Travel Tips for the Covid Era

  1. Research safety of your destination and the country’s port of entry restrictions and requirements. Do online submission of required information prior to departure if possible.
  2. Don’t use paper boarding passes. Download your boarding pass on your phone so you can scan it yourself at security and at the gate.
  3. Go touchless at all times, unless you can wash your hands or sanitize properly.
  4. Pack food for your trip if you don’t want to go hungry.
  5. Wear a comfortable and breathable mask with materials that won’t irritate your skin. Bring extra masks for long flights to refresh.
  6. Bring sanitizing wipes and gels to clean surfaces, such as armrest and tray table at your seat before use. Airlines are not sanitizing between flights during the day. 
  7. Choose an aisle seat and avoid walking in the aisle.
  8. Don’t rush to deplane and keep your distance from the passenger in front and behind of you.

What to expect at your travel clinic appointment

Congratulations – You booked your flight and you’re off on your next adventure! 

Not so fast. Before you leave, take a few simple steps to stay healthy on your trip. By taking the time to understand the health risks at your destination, you’ll keep those around you healthy too. If you’ve never been to a travel clinic, here’s what to expect.

Before you go to a travel clinic

Make an appointment with your family doctor. Your primary healthcare provider and pharmacist may be able to take care of all your travel health needs, including vaccinations. If your doctor doesn’t have expertise in travel health or you need Yellow Fever vaccination, they will refer you to a travel health specialist (for example, Yellow Fever vaccination is only available from certified travel clinics). You can also book an appointment at a travel clinic if you don’t have a family doctor.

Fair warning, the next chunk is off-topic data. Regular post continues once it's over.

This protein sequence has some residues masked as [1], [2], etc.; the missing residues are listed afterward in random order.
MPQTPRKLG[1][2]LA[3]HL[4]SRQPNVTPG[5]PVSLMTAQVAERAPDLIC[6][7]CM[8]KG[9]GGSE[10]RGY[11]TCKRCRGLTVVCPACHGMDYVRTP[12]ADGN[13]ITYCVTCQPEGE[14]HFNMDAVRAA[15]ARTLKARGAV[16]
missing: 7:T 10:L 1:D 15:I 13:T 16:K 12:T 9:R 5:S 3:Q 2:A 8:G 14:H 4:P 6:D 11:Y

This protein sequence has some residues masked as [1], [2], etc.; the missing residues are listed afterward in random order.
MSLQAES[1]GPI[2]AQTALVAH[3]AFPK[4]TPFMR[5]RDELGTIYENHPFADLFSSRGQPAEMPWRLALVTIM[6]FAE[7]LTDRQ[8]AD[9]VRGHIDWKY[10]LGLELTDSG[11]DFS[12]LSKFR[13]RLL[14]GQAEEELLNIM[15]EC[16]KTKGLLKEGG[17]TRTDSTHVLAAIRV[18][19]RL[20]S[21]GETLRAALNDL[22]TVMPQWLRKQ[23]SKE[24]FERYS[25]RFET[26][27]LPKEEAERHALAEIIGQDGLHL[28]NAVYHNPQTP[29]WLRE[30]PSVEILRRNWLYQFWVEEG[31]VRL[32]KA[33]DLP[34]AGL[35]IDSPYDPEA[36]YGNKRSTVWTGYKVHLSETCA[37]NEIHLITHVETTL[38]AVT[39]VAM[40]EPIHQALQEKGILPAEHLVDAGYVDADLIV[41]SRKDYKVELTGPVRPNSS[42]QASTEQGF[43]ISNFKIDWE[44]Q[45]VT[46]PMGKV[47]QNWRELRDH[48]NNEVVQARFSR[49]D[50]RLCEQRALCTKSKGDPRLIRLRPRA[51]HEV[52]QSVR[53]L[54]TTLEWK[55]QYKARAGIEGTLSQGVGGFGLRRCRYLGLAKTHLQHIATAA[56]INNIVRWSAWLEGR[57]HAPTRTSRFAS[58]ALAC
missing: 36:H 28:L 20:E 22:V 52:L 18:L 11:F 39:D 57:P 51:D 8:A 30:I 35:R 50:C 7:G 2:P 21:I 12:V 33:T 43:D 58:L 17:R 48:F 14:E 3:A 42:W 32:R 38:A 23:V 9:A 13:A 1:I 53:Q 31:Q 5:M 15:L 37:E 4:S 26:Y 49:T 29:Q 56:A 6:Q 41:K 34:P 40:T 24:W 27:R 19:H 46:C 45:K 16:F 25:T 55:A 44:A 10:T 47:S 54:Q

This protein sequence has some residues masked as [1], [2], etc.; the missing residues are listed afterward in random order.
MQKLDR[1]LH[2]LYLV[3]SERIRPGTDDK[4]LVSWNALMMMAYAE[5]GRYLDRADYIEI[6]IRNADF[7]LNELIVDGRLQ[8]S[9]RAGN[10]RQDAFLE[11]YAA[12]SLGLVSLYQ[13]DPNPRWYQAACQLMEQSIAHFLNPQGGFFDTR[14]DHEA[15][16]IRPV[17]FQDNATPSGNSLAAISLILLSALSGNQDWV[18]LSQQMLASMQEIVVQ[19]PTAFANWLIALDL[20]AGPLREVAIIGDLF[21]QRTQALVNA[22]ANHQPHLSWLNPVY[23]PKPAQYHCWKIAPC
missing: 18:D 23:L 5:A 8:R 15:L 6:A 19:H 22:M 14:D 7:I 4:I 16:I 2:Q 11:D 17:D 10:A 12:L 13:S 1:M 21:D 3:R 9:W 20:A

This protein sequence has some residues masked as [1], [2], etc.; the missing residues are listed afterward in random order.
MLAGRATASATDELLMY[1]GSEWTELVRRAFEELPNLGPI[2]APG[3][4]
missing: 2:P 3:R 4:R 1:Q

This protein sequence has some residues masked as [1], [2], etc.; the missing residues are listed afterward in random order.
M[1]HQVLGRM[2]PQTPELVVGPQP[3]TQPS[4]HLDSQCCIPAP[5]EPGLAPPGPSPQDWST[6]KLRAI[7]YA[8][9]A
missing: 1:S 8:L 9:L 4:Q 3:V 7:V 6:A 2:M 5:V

Try to book your travel clinic appointment at least 6 weeks before your trip. At busy travel clinics, it may take a week or two to get an appointment. It’s important to book early since many vaccines come in a series and need to be administered according to a specific schedule. Currently, there is also a shortage of Yellow Fever vaccine (expected to last until the end of 2019) so it may take longer to get an appointment.

A travel health specialist will provide medical advice, vaccinations, and medications based on your overall health status and your travel itinerary. They can help you prioritize vaccines if you are short on time or on a limited budget, give you tips about how to avoid common travel-related illnesses, and answer your questions about staying healthy abroad.

Before your travel clinic appointment, make sure to familiarize yourself with the health risks at your destination (our Country Health Advice tool can help). Knowing the risks can help you and your doctor make decisions together about which vaccines and medications are best suited for your trip.

What to bring to your appointment

Bring your immunization records and your detailed itinerary, including travel dates, planned activities, who you’re travelling with, and exactly where you are going – the more specific, the better. This is important because the nurse or doctor’s advice will be tailored to your health needs and the places you’re visiting. Make a list of any health conditions and medications you are taking.

During your appointment

A travel nurse or doctor will ask you detailed questions about your itinerary and your plans for the trip. Common questions include:

  • Where are you going? Which cities, towns, or rural areas are you planning to visit?
  • How long are you travelling for?
  • What is the purpose of your trip? Are you going on vacation, working, studying, volunteering, or visiting friends and relatives?
  • What type of accommodation will you be staying in (such as hotels, hostels, local homes, camping, or on a ship)?
  • What medications are you currently taking?
  • Are you up-to-date with your routine immunizations?

Many travel clinics use travel health information databases to identify local health risks, such as Rabies, Malaria, Dengue, Zika Virus, and other infectious diseases. Based on this information, your travel plans, and health status, your practitioner will identify key health risks you need to be aware of and protected from.